Pace of Recovery More Frustrating Than Jobs Report Will Suggest

Pace of Recovery More Frustrating Than Jobs Report Will Suggest

By Catherine Hollander | July 5, 2012 | 12:00 p.m.

Bad news, job seekers–the economic recovery is probably occurring even more slowly than you thought.

The Labor Department will release its latest jobs report on Friday. Economists expect the unemployment rate to remain at 8.2 percent, the same as the previous month but nearly 2 percentage points lower than the recession-era peak reached in October 2009.

That’s a frustratingly slow decline, especially if you’re out of work. But when you compare it to the rate at which three other important indicators of labor-market health are improving–job openings, hires, and quits–it’s downright swift. A look at the latter paints a dismal picture for job seekers and the employed alike and isn’t showing signs of a big turnaround any time soon.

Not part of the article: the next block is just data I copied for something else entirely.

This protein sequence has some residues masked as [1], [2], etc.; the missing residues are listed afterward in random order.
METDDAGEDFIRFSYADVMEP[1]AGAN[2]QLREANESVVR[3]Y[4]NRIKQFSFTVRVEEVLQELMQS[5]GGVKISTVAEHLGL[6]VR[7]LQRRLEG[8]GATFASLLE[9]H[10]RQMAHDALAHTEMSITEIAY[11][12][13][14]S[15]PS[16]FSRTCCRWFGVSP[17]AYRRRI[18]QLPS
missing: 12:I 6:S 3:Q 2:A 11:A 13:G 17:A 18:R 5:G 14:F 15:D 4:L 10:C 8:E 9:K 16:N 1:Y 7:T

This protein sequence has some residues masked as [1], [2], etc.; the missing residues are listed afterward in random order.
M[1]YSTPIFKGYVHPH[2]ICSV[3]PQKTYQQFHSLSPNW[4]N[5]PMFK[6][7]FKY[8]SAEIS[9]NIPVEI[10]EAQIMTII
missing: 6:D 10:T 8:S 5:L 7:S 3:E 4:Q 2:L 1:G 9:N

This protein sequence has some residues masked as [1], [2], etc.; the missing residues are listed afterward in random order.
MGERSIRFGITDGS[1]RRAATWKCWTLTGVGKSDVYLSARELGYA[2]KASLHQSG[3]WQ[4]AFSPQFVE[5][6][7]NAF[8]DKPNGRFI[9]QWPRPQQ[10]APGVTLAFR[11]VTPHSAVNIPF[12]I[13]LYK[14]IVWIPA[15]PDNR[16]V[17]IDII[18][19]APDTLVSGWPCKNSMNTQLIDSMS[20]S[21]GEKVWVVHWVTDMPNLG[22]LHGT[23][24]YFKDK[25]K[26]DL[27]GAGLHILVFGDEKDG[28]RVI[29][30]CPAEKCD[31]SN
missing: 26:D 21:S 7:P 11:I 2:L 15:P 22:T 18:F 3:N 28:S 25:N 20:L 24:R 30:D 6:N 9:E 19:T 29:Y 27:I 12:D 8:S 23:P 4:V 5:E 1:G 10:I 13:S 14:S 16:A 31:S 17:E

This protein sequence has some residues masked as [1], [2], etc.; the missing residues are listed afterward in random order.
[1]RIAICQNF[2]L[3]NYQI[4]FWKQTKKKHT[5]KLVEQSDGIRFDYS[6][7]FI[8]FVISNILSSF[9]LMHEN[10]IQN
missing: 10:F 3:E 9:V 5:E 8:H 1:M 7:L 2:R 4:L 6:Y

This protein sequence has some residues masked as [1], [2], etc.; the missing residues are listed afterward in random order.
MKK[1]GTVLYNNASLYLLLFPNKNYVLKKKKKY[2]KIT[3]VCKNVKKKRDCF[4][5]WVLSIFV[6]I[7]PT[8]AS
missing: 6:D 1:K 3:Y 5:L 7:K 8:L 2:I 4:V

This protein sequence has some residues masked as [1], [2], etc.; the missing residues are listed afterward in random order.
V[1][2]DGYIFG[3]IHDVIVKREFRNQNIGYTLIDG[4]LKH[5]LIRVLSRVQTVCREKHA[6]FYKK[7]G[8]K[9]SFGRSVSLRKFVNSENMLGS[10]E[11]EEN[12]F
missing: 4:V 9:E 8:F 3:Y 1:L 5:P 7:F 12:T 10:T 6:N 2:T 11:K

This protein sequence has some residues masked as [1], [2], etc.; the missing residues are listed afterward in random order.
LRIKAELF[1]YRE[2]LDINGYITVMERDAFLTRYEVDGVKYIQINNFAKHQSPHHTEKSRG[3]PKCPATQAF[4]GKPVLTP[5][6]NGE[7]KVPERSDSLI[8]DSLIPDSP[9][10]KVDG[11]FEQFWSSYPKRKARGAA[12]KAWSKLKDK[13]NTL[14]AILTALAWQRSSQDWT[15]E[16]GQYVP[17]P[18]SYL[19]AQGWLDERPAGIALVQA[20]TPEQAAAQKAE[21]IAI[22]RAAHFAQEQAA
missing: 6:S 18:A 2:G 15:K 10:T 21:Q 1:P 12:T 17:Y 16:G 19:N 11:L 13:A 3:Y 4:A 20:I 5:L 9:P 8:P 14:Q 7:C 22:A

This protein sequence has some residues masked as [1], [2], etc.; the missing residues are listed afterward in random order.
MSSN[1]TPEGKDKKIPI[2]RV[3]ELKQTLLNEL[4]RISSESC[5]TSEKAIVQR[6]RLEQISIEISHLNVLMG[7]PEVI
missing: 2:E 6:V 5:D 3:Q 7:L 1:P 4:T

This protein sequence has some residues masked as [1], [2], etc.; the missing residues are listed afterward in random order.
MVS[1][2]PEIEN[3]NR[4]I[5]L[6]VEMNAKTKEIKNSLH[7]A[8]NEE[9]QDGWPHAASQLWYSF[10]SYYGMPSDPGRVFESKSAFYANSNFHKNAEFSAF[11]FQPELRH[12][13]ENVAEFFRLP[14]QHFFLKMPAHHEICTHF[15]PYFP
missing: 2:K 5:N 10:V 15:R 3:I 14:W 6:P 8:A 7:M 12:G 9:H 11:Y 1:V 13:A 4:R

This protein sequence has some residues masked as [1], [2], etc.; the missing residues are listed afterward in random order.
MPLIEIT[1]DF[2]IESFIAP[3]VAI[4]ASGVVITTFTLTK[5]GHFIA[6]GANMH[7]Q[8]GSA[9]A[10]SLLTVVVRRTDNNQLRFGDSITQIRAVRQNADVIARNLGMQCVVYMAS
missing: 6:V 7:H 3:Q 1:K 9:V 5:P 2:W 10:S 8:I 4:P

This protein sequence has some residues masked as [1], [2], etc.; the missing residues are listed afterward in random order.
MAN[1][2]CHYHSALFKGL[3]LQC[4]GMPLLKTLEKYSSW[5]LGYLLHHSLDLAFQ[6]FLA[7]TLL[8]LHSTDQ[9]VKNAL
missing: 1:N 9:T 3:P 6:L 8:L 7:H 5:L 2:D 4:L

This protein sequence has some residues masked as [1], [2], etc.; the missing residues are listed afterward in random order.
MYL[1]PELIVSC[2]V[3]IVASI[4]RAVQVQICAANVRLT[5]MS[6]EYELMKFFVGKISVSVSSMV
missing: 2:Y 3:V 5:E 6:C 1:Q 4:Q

The data come from a separate monthly report from the Bureau of Labor Statistics known as the Job Openings and Labor Turnover survey. The JOLT data, which lag the release of the employment report by nearly two months, are collected from some 16,000 businesses and measure something known as “churn,” or hires and separations in the labor market. Churn has important implications for workers and the recovery, and the current rate is much lower than it would be in a healthy economy.


The pace of churn is tied to the unemployment rate–which, in turn, is tied to business and employer confidence–and generally moves in the same direction as the headline rate. But while both have shown slow, steady improvement over the past three years, churn has risen much more slowly, as the above graph indicates. That glacial pace of improvement provides a more accurate snapshot of the recovery.

“The unemployment rate is overstating improvements right now because so many people are dropping out” of the labor force, said Heidi Shierholz, an economist at the liberal Economic Policy Institute.

The difference is in the denominators. Unemployment is measured by dividing the number of people out of work by the number working and seeking work, also known as the labor force. When people give up looking for work, they drop out of the labor force, shrinking the denominator and bringing down the unemployment rate more rapidly than it would decline through job creation alone.

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